Wreckers and coalminers have all shaped the history of this wind- and wave-bashed stretch of coastline, running from Newgale to Druidston on the eastern shores of St Bride’s Bay in Pembrokeshire.
Heading on to Newgale Sands, it’s easy to mistake the shingle bank at the back of the beach for a man-made flood defence, but this is a great example of a natural barrier beach, formed when sea levels rose at the end of the last ice age.
Hard-packed sand, flecked with shells and stones, mirrors the sky, giving a deeply relaxing feel to walks along this beach, which stretches for more than two miles. Oil tankers seem to loom out of the seascape as they seek shelter in the bay.
Abundant graptolites can be found at Druidston Haven. The site, like much of the Pembrokeshire Coast is an SSSI which means that although loose pebbles and smaller rocks may be investigated and collected, large boulders and the cliffs must not be defaced
Pirates have been roving around the coast of Pembrokeshire as far back as the Vikings, and Scottish and Irish pirates even helped Prince Rhys ap Tewdwr reclaim his throne.
The first concerted attempts to control local piracy were undertaken during the reign of Queen Elizabeth I, because of fears of Spanish invasion and raids by North African “Barbary Corsairs”.
Yet Pembrokeshire’s seas remained as untamed as ever. Fishguard’s Lower Town was even attacked broadside on, cannons blazing, by an American privateer in 1779, and Caldey Island was used by the legendary Morgan and the privateer John Paul Jones.
It was not until the Napoleonic Wars, when Royal Navy ships began regular patrols along the local coastline, that piracy came to an end.
Yo Ho Ho and a Barrel of Brandy…
Pembrokeshire coastal names such as Brandy Brook, Ogof Tobacco and Ogof Whisky (“ogof” means cave) testify to the presence of smugglers along the coastline. Offshore islands such as Skomer and Skokholm were major smuggling depots for everything from brandy to tallow.
Many places were strongly associated with smuggling, including Manorbier Castle, St Bride’s Bay and Solva, whilst the coastline north of Fishguard became a particularly well known haunt of salt smugglers. In 1770, local smugglers even had the audacity to attack and scuttle a Customs and Excise vessel called the Pelham Cutter off St David’s, plundering everything on board.
Many coastal properties are still reputed to have secret tunnels, used for moving and storing contraband. Solva was once especially well known for its concealed stores and shafts but is now more famous for its restaurants, craft shops and wonderful walks.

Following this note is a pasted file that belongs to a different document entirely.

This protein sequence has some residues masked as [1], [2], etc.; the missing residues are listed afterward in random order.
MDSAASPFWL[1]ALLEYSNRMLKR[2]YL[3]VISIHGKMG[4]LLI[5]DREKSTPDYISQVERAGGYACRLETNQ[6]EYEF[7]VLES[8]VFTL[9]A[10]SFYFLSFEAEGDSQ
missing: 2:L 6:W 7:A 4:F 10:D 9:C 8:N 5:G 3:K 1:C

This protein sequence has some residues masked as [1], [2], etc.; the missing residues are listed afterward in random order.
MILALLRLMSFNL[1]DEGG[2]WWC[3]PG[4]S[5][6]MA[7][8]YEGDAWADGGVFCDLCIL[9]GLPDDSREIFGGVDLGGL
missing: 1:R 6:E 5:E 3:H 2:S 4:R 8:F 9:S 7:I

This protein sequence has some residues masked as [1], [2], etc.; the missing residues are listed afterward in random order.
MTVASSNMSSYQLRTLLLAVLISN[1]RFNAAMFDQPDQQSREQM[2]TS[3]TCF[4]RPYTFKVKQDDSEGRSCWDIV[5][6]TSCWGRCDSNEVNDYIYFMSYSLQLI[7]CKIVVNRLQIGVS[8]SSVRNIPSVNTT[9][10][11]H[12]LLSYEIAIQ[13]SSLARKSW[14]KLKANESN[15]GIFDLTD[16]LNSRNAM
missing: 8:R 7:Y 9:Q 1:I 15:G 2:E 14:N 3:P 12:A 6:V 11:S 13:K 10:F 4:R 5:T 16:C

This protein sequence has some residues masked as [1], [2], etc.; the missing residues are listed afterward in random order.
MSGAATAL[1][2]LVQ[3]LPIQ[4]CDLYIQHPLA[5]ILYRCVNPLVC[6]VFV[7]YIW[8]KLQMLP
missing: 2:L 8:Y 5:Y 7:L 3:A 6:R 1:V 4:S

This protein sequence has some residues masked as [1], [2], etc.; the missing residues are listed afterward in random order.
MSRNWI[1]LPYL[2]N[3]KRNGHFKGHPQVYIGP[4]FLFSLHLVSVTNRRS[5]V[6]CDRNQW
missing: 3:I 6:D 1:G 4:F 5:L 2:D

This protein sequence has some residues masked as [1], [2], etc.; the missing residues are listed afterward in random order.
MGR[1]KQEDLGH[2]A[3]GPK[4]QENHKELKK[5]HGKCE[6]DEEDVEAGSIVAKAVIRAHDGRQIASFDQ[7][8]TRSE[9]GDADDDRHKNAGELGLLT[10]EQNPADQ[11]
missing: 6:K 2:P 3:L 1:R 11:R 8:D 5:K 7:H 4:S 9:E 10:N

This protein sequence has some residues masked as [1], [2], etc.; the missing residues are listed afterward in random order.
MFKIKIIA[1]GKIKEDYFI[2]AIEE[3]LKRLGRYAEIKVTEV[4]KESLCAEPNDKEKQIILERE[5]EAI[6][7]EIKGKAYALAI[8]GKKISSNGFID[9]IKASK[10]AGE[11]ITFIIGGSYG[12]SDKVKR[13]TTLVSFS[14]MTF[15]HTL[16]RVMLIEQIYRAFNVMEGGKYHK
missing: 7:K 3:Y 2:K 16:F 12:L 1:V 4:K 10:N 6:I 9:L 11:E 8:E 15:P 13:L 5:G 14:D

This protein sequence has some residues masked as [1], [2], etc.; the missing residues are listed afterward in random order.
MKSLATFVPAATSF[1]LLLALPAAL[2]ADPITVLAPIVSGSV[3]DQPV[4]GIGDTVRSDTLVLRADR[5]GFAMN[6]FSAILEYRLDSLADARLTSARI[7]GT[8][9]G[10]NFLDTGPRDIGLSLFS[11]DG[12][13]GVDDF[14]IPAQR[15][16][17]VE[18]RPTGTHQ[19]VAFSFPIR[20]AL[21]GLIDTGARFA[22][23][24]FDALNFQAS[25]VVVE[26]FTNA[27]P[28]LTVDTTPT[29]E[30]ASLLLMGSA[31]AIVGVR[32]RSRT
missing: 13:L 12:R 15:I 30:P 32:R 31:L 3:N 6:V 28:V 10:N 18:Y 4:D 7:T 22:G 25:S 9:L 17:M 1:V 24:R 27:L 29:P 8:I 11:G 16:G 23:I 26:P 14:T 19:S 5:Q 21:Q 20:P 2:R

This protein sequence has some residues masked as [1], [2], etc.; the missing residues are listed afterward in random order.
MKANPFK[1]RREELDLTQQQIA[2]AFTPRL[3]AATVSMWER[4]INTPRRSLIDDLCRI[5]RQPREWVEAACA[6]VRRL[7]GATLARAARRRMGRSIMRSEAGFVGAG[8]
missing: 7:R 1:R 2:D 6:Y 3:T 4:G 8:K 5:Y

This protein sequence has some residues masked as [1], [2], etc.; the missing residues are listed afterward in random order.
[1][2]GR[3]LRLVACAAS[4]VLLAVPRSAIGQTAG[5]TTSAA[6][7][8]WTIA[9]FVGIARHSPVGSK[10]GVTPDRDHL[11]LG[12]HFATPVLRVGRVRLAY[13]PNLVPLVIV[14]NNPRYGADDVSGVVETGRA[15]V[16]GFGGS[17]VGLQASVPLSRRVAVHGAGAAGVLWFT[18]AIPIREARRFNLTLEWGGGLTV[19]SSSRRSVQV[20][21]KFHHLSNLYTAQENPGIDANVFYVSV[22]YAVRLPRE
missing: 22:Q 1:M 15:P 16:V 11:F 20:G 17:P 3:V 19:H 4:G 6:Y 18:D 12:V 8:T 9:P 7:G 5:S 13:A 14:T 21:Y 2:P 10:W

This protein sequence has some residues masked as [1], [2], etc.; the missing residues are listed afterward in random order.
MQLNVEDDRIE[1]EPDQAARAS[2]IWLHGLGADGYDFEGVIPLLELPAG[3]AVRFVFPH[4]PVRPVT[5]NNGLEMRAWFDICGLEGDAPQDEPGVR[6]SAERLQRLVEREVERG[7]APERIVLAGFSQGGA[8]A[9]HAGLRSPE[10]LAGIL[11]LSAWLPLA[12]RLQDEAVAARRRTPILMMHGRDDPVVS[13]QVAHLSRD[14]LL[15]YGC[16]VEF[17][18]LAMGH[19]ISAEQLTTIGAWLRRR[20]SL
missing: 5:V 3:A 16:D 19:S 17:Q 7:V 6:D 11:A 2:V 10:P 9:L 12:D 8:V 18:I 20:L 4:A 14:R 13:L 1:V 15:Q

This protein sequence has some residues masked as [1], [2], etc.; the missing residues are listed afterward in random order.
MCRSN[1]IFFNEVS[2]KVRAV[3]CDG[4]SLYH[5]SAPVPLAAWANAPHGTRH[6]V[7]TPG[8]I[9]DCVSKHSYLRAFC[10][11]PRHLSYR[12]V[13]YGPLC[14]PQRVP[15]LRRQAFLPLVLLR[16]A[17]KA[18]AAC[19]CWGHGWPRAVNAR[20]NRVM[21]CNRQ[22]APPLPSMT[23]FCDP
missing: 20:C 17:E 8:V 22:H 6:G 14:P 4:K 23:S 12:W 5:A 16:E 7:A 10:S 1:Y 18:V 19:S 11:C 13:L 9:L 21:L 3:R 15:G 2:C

Wrecking means using onshore beacons to direct ships to their doom.
Over the centuries, countless ships have run aground or sunk along the county’s treacherous coastline, only to have their cargoes plundered by the locals, with the local militia often being deployed to fend them off.
Even inland communities relied on the bounty of the coast – in medieval times – the men of the village of Wolf’s Castle were instructed to head to the seashore on summons of a horn when news of a shipwreck reached the village.
Sometimes things went badly wrong for the looters though, such as in 1791 when the Increase of Scarborough ran aground at Druidston Haven, St Bride’s Bay. The day after helping the crew ashore, wreckers drunk on rum started throwing stores of gunpowder over the side of the ship, triggering massive explosions which killed and injured many.
Birthplace of legends
One of the most famous pirates ever to sail the seven seas was Bartholomew Roberts, later known as Black Bart, or Barti Ddu. He hailed from Little Newcastle in the shadow of the Preseli mountains.
A monument honouring his memory stands on the village green. Black Bart is known to have captured well over 400 ships, far more than the better known Blackbeard and Captain Kidd, before being killed in battle with the navy.
Seafaring Fishguard’s scenic Lower Town was attacked by an American privateer with cannons blazing in 1779. A fort was built on the local headland to fend off future assault.
Tradition has it that many Pembrokeshire homes were built with the spoils gained from shipwrecks. A certain George Llewellyn of St David’s is said to have been heavily involved in wrecking along the local coastline. He built a local windmill, the tower of which now forms part of a larger building known as Twr-y-Felin, and it was said “he got his money on the water and invested it in the wind”. Even today the sea can throw up unexpected treasures – back in the 1990s a vessel passing the Pembrokeshire coast in heavy seas lost thousands of bottles of sun cream, which eventually washed ashore all along the coast. Just a shame it was winter…
Now famous for its beautiful Cistercian monastery, Caldey Island was once a pirate haven.
Paul Jones Bay on the northeast coast of Caldey is where it is believed the pirate and American naval hero, John Paul Jones, landed during the American War of Independence.
Jones, a ruthless marauding pirate, is feted by some as the founder of the US Navy. He was born in Scotland, but he would have known about Caldey from one of his officers, Leekie Porridge.
It is said that when Jones died in 1792 his body was pushed into a crevice in the rocks near Ord Point on Caldey. Legend has it that the sound of digging can sometimes be heard on Paul Jones beach as if a ghost is searching for treasure.
Historian of Pembrokeshire, George Owen, also noted that people living on the island used horses for their ploughs “for oxen the inhabitants dare not keep, fearing the purveyors of the pirates, who often make their provisions there”.
Welsh buccaneer Henry Morgan, later an admiral and Governor of Jamaica, is said to have used the island as a hideout. And smugglers hid their booty in Cathedral Caves.